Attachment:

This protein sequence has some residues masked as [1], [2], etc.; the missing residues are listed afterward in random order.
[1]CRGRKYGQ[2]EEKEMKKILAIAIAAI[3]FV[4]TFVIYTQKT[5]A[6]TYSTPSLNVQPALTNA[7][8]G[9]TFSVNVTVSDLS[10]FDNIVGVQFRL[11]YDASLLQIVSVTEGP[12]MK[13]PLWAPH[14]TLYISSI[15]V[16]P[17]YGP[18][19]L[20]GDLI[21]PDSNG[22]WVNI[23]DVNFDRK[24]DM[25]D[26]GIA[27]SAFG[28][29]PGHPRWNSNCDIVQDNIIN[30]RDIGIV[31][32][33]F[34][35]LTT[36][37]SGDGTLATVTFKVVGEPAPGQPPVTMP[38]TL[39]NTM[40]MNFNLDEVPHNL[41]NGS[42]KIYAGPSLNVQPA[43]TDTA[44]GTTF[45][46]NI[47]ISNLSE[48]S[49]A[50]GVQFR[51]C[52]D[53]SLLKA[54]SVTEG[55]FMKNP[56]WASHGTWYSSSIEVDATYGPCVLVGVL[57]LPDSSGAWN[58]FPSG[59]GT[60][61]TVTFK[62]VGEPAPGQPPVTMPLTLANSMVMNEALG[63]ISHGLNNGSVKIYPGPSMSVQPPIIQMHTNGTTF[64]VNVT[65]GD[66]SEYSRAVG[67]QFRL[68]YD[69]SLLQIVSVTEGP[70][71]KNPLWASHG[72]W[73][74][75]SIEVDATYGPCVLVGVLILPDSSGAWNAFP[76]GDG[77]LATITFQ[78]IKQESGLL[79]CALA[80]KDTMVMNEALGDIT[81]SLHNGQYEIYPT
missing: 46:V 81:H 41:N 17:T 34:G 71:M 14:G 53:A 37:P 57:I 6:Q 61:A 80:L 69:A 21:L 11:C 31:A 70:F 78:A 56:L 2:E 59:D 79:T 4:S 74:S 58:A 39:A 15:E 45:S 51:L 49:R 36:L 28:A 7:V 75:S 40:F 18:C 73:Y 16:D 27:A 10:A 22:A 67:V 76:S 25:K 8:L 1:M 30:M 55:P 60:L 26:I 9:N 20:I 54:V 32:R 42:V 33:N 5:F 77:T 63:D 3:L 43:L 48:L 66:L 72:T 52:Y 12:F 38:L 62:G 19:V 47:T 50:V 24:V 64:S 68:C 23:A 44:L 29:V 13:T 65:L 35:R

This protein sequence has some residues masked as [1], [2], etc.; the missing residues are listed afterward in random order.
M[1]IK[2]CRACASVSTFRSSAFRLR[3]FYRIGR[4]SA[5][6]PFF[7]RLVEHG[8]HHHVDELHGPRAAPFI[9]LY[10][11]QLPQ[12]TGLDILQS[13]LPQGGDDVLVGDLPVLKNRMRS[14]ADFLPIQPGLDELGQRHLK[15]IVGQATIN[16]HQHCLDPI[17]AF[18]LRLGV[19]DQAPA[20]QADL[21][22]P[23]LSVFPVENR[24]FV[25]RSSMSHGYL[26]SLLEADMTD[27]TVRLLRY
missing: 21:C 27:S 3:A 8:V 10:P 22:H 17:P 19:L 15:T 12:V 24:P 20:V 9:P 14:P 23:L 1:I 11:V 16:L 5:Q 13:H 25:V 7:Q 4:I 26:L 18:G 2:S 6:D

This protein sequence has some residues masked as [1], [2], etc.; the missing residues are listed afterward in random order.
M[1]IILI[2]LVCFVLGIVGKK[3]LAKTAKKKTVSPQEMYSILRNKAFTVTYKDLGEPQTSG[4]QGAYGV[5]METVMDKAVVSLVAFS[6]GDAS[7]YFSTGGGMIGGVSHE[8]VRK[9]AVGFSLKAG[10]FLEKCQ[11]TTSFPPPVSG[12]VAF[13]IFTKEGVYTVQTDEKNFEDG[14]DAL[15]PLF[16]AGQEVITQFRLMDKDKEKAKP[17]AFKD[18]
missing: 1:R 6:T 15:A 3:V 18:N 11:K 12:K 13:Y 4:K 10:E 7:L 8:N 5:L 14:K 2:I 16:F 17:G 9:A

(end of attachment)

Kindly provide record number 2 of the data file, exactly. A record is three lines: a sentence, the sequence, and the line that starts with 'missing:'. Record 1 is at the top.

This protein sequence has some residues masked as [1], [2], etc.; the missing residues are listed afterward in random order.
M[1]IK[2]CRACASVSTFRSSAFRLR[3]FYRIGR[4]SA[5][6]PFF[7]RLVEHG[8]HHHVDELHGPRAAPFI[9]LY[10][11]QLPQ[12]TGLDILQS[13]LPQGGDDVLVGDLPVLKNRMRS[14]ADFLPIQPGLDELGQRHLK[15]IVGQATIN[16]HQHCLDPI[17]AF[18]LRLGV[19]DQAPA[20]QADL[21][22]P[23]LSVFPVENR[24]FV[25]RSSMSHGYL[26]SLLEADMTD[27]TVRLLRY
missing: 21:C 27:S 3:A 8:V 10:P 22:H 17:P 19:L 15:T 12:V 24:P 20:V 9:P 14:P 23:L 1:I 11:V 16:L 5:Q 13:H 25:V 7:Q 4:I 26:L 18:G 2:S 6:D